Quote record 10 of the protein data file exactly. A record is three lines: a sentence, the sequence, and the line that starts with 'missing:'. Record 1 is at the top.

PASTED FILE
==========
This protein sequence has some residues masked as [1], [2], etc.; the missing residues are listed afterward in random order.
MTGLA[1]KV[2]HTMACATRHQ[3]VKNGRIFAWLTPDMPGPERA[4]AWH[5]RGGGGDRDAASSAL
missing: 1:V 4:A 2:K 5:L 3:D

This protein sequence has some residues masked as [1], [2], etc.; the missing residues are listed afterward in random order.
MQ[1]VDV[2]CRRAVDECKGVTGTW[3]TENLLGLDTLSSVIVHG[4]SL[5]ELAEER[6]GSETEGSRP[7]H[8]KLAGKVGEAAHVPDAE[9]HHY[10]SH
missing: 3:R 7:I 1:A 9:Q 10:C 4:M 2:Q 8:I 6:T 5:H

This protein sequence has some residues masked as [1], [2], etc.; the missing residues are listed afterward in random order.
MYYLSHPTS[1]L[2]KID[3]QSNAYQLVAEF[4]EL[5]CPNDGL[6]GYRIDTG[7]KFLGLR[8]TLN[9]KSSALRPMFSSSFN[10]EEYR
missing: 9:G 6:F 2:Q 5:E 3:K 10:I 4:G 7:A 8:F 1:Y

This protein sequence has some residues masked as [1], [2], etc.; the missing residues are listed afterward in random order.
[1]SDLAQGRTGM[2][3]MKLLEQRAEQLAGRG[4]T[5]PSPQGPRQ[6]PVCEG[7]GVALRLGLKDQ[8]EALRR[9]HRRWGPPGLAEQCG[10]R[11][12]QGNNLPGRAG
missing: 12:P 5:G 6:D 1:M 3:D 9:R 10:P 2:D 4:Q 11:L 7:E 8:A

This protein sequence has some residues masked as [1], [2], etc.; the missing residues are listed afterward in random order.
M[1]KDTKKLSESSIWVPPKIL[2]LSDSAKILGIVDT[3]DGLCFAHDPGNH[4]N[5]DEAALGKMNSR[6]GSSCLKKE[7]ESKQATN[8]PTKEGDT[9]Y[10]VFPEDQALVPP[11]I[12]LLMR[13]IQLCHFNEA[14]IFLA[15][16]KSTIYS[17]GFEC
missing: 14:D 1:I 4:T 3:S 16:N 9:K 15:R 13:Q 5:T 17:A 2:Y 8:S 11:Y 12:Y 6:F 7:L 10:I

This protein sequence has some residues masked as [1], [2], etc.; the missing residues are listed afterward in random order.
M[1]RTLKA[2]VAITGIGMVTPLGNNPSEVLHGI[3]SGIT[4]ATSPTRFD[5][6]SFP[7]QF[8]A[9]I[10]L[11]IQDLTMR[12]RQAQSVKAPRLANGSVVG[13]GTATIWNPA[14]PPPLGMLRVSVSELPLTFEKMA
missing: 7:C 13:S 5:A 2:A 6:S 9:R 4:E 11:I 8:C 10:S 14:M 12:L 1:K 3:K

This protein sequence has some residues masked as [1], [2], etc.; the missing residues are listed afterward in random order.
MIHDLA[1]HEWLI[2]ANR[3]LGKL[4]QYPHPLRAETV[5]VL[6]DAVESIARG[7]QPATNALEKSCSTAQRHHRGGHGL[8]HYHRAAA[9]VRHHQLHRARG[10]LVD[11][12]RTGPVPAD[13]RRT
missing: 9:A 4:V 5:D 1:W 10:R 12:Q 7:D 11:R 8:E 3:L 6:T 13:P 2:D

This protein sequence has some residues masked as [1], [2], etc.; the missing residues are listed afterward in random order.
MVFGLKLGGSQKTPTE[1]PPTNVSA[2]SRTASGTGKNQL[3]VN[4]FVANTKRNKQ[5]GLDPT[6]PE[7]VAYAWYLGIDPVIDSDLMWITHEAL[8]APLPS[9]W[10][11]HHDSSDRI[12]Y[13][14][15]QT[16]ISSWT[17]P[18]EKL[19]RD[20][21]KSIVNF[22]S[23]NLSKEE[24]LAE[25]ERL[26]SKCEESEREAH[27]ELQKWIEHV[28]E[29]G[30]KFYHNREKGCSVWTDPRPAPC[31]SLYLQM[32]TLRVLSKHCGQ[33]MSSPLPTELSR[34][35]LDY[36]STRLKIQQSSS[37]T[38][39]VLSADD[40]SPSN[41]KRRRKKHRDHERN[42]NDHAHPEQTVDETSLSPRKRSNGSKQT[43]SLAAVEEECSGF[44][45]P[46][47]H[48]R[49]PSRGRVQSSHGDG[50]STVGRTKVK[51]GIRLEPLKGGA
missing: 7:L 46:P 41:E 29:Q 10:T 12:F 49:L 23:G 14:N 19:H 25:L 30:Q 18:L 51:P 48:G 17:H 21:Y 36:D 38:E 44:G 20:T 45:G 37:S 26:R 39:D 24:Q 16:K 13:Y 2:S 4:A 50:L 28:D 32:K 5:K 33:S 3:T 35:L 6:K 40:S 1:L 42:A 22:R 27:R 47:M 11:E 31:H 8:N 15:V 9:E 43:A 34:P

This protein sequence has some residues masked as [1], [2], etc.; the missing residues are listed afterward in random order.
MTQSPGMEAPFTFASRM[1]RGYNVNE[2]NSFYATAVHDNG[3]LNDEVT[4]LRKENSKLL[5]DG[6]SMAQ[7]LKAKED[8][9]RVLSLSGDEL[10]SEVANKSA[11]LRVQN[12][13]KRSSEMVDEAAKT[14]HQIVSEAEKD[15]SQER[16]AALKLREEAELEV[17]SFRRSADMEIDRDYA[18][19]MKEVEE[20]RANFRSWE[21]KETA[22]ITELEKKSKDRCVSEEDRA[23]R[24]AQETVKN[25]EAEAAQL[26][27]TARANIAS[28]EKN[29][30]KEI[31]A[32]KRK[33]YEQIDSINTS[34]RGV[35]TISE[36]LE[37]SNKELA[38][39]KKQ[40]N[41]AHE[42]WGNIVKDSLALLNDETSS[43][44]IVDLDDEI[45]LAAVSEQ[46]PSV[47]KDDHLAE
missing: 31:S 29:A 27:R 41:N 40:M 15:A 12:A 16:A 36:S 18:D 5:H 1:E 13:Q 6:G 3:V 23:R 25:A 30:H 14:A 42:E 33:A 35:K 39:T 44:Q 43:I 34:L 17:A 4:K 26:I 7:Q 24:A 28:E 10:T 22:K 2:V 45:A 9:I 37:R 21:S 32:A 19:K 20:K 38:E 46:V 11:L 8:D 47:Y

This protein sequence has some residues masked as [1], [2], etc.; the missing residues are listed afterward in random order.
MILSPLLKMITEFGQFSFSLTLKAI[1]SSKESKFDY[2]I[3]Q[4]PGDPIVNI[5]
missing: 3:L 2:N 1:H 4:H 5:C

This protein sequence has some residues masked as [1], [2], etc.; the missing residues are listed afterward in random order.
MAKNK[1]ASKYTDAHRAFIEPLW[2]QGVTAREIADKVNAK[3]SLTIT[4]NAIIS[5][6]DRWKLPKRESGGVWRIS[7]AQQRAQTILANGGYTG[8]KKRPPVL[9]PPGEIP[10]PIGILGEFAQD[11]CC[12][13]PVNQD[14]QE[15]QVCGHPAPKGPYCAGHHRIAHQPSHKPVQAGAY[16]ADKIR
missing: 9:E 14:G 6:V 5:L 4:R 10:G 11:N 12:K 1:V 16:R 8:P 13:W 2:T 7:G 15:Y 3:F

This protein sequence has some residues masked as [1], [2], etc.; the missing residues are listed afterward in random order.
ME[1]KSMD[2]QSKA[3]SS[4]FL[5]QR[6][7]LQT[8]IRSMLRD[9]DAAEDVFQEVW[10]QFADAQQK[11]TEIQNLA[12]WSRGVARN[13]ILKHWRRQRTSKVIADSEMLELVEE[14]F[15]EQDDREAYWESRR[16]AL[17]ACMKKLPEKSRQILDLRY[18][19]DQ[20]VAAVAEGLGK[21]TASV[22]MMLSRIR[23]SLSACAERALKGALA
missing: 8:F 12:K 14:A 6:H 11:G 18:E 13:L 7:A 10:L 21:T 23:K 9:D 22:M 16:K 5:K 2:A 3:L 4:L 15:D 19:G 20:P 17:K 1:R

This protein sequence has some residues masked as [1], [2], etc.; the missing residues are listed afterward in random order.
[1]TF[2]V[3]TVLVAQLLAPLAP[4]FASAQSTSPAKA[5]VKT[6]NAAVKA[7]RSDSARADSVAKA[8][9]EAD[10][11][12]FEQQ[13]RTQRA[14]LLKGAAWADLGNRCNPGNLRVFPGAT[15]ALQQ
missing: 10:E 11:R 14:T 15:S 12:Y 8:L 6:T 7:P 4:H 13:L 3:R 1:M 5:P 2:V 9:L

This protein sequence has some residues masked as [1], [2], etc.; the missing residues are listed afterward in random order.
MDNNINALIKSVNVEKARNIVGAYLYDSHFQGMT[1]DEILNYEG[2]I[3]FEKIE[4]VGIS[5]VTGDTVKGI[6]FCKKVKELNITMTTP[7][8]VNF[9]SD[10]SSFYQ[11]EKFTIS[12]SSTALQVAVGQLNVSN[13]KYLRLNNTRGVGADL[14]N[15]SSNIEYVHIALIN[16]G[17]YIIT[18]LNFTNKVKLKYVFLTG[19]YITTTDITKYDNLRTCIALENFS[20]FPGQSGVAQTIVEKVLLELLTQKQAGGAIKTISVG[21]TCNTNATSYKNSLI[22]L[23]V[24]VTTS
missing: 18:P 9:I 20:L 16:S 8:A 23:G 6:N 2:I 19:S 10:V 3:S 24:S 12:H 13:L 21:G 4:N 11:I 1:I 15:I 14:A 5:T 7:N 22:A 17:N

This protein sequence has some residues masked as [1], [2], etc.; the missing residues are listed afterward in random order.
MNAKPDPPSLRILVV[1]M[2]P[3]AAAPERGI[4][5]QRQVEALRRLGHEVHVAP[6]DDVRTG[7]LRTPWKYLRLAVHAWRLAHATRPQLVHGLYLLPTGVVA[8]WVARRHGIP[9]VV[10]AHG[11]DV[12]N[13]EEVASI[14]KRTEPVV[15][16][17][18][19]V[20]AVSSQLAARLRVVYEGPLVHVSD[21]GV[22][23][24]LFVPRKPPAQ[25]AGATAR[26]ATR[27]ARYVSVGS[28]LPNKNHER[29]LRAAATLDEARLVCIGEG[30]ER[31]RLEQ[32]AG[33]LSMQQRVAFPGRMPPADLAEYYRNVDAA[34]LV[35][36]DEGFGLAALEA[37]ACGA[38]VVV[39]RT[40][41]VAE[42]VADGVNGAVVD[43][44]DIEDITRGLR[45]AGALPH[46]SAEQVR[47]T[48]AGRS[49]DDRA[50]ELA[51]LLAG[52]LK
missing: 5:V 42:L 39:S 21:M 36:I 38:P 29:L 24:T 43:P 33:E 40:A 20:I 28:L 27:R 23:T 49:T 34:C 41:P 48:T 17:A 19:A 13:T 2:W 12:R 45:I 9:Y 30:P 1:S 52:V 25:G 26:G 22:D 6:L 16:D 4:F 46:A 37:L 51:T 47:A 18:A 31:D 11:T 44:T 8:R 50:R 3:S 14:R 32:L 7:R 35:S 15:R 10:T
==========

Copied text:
This protein sequence has some residues masked as [1], [2], etc.; the missing residues are listed afterward in random order.
MILSPLLKMITEFGQFSFSLTLKAI[1]SSKESKFDY[2]I[3]Q[4]PGDPIVNI[5]
missing: 3:L 2:N 1:H 4:H 5:C